Jennifer McKelvie: 1. I was born to teenage parents and grew up in a rental apartment. My parents worked hard to complete high school, and my mother went to college when I was young. As a result, I appreciate the need for affordable housing for low income families and the need for opportunities that allow everyone to reach their potential. I’m worried that the next generation of youth are struggling to find affordable housing options in Toronto. As your Councillor, I would support the establishment of a standing committee on housing. This committee should be responsible for a broad range of housing issues including development, affordable rental housing, and programs that allow seniors to remain in their homes.
2. According to census data, the percent of the population in Scarborough-Rouge Park below the federal government’s low-income measure after-tax (LIM-AT) is either low (10-19.9%) or very low (3-9.9%). The bigger issue locally is affordability. I am a firm believer in fiscal responsibility. No one likes to pay taxes, but taxes are the price we pay for high quality community programs and services. As your local voice, I will carefully review proposed expenditures to ensure value for money. I promise to bring a balanced voice to City Hall as we debate necessary investments in critical infrastructure, quality programming, and core municipal services, while also ensuring the taxes paid by residents and businesses are affordable.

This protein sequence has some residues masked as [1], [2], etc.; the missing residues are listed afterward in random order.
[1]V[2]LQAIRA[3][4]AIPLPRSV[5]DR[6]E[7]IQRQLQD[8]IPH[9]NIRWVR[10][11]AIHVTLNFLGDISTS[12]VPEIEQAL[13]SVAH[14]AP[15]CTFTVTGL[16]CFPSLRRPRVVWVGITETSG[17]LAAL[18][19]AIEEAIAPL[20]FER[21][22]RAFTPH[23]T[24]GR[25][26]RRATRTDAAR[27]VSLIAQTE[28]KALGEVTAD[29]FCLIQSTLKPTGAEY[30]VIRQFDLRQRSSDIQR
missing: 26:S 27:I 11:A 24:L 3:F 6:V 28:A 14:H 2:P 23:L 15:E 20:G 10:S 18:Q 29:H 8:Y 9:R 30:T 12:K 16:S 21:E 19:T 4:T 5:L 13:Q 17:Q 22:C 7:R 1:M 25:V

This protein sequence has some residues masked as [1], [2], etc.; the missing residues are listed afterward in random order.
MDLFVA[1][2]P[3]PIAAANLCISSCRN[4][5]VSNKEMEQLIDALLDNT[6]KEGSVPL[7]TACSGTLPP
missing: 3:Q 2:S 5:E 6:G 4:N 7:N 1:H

3. Fast and reliable public transit is key to a vibrant community. We need an integrated transit network that relies on the Scarborough subway extension, Eglinton East LRT to UTSC & Malvern, improved bus service, and GO Transit. We need to stop planning in election cycles and agree on a long-term plan with dedicated funding and phased implementation. In Ward 25, many neighbourhoods are not well served by buses; both local and express routes need to be improved, specifically on evenings and weekends. These transit improvements will provide local residents more affordable transportation options.
4. As an environmental scientist with extensive experience in infrastructure planning and public engagement, I am committed to protecting our green spaces and enhancing our waterfront. With the planned investment of $170 million to extend the Scarborough waterfront trail, it’s the perfect time to advocate for a dedicated waterfront bike trail and other enhancements to improve local recreation.